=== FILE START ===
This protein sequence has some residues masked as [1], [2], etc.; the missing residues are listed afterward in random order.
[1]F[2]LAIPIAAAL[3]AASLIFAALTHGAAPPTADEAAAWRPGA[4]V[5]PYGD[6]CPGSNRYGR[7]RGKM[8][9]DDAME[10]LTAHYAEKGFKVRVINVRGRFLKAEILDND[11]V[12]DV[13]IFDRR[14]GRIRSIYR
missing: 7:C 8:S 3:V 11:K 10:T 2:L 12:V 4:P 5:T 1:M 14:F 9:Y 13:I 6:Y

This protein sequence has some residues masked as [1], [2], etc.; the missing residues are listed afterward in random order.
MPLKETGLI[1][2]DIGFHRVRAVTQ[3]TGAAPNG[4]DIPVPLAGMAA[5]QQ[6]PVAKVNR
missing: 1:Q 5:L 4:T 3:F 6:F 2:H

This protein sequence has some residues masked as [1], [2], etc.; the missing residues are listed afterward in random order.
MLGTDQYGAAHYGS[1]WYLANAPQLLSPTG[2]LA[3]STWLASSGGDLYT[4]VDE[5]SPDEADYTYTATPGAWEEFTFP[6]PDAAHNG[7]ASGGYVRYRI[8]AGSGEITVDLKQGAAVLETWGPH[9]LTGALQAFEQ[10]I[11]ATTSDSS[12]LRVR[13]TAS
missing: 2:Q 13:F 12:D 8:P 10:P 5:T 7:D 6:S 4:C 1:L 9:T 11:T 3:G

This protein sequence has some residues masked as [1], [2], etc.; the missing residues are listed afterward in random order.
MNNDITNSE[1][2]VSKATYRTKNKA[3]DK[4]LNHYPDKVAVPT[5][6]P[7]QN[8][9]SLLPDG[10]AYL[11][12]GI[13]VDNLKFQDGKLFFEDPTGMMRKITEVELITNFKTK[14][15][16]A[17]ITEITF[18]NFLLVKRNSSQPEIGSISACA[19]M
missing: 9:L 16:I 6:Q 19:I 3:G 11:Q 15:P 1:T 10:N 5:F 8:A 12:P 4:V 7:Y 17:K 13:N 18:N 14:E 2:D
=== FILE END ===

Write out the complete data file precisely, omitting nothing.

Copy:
This protein sequence has some residues masked as [1], [2], etc.; the missing residues are listed afterward in random order.
[1]F[2]LAIPIAAAL[3]AASLIFAALTHGAAPPTADEAAAWRPGA[4]V[5]PYGD[6]CPGSNRYGR[7]RGKM[8][9]DDAME[10]LTAHYAEKGFKVRVINVRGRFLKAEILDND[11]V[12]DV[13]IFDRR[14]GRIRSIYR
missing: 7:C 8:S 3:V 11:K 10:T 2:L 12:V 4:P 5:T 1:M 14:F 9:Y 13:I 6:Y

This protein sequence has some residues masked as [1], [2], etc.; the missing residues are listed afterward in random order.
MPLKETGLI[1][2]DIGFHRVRAVTQ[3]TGAAPNG[4]DIPVPLAGMAA[5]QQ[6]PVAKVNR
missing: 1:Q 5:L 4:T 3:F 6:F 2:H

This protein sequence has some residues masked as [1], [2], etc.; the missing residues are listed afterward in random order.
MLGTDQYGAAHYGS[1]WYLANAPQLLSPTG[2]LA[3]STWLASSGGDLYT[4]VDE[5]SPDEADYTYTATPGAWEEFTFP[6]PDAAHNG[7]ASGGYVRYRI[8]AGSGEITVDLKQGAAVLETWGPH[9]LTGALQAFEQ[10]I[11]ATTSDSS[12]LRVR[13]TAS
missing: 2:Q 13:F 12:D 8:P 10:P 5:T 7:D 6:S 4:C 1:L 9:T 11:T 3:G

This protein sequence has some residues masked as [1], [2], etc.; the missing residues are listed afterward in random order.
MNNDITNSE[1][2]VSKATYRTKNKA[3]DK[4]LNHYPDKVAVPT[5][6]P[7]QN[8][9]SLLPDG[10]AYL[11][12]GI[13]VDNLKFQDGKLFFEDPTGMMRKITEVELITNFKTK[14][15][16]A[17]ITEITF[18]NFLLVKRNSSQPEIGSISACA[19]M
missing: 9:L 16:I 6:Q 19:I 3:G 11:Q 15:P 1:T 10:N 5:F 8:A 12:P 4:V 7:Y 17:K 13:N 18:N 14:E 2:D